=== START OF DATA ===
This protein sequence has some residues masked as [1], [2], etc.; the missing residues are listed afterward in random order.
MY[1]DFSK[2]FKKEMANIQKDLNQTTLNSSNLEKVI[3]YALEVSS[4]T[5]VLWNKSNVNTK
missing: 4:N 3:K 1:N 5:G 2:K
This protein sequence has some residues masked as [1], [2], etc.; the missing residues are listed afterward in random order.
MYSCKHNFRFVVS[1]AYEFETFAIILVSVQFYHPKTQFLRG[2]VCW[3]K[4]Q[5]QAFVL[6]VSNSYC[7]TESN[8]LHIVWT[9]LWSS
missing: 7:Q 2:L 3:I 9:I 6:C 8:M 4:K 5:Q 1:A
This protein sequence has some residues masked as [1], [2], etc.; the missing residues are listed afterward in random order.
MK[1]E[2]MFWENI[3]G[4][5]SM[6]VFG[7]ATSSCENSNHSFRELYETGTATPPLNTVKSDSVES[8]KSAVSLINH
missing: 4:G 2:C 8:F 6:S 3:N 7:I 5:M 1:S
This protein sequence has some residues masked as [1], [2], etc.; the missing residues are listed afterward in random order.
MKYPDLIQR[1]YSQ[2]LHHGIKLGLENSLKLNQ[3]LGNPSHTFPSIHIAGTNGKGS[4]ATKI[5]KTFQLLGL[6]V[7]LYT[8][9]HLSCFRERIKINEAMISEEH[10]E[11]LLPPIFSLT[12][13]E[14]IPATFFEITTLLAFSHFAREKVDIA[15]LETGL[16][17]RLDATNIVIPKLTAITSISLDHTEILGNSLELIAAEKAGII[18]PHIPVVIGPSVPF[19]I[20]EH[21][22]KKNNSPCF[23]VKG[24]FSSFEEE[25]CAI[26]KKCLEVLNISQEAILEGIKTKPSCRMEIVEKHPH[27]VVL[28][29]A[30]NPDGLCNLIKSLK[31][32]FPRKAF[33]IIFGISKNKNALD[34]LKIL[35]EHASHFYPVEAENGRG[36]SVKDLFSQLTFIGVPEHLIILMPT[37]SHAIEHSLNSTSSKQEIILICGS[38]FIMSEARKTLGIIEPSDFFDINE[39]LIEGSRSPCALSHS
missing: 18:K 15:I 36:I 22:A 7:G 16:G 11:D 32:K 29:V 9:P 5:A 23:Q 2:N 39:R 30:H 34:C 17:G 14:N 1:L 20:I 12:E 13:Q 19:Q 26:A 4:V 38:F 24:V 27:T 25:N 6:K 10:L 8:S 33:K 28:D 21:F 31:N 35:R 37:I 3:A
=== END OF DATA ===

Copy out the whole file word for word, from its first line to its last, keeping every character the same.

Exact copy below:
This protein sequence has some residues masked as [1], [2], etc.; the missing residues are listed afterward in random order.
MY[1]DFSK[2]FKKEMANIQKDLNQTTLNSSNLEKVI[3]YALEVSS[4]T[5]VLWNKSNVNTK
missing: 4:N 3:K 1:N 5:G 2:K
This protein sequence has some residues masked as [1], [2], etc.; the missing residues are listed afterward in random order.
MYSCKHNFRFVVS[1]AYEFETFAIILVSVQFYHPKTQFLRG[2]VCW[3]K[4]Q[5]QAFVL[6]VSNSYC[7]TESN[8]LHIVWT[9]LWSS
missing: 7:Q 2:L 3:I 9:I 6:C 8:M 4:K 5:Q 1:A
This protein sequence has some residues masked as [1], [2], etc.; the missing residues are listed afterward in random order.
MK[1]E[2]MFWENI[3]G[4][5]SM[6]VFG[7]ATSSCENSNHSFRELYETGTATPPLNTVKSDSVES[8]KSAVSLINH
missing: 4:G 2:C 8:F 6:S 3:N 7:I 5:M 1:S
This protein sequence has some residues masked as [1], [2], etc.; the missing residues are listed afterward in random order.
MKYPDLIQR[1]YSQ[2]LHHGIKLGLENSLKLNQ[3]LGNPSHTFPSIHIAGTNGKGS[4]ATKI[5]KTFQLLGL[6]V[7]LYT[8][9]HLSCFRERIKINEAMISEEH[10]E[11]LLPPIFSLT[12][13]E[14]IPATFFEITTLLAFSHFAREKVDIA[15]LETGL[16][17]RLDATNIVIPKLTAITSISLDHTEILGNSLELIAAEKAGII[18]PHIPVVIGPSVPF[19]I[20]EH[21][22]KKNNSPCF[23]VKG[24]FSSFEEE[25]CAI[26]KKCLEVLNISQEAILEGIKTKPSCRMEIVEKHPH[27]VVL[28][29]A[30]NPDGLCNLIKSLK[31][32]FPRKAF[33]IIFGISKNKNALD[34]LKIL[35]EHASHFYPVEAENGRG[36]SVKDLFSQLTFIGVPEHLIILMPT[37]SHAIEHSLNSTSSKQEIILICGS[38]FIMSEARKTLGIIEPSDFFDINE[39]LIEGSRSPCALSHS
missing: 18:K 15:I 36:I 22:A 7:G 16:G 11:D 32:K 29:V 9:P 5:A 23:Q 2:N 39:R 30:H 34:C 17:G 14:N 1:L 20:I 12:E 13:Q 19:Q 26:A 4:V 38:F 24:V 27:T 25:N 6:K 10:L 8:S 33:K 28:D 21:F 31:N 35:R 37:I 3:A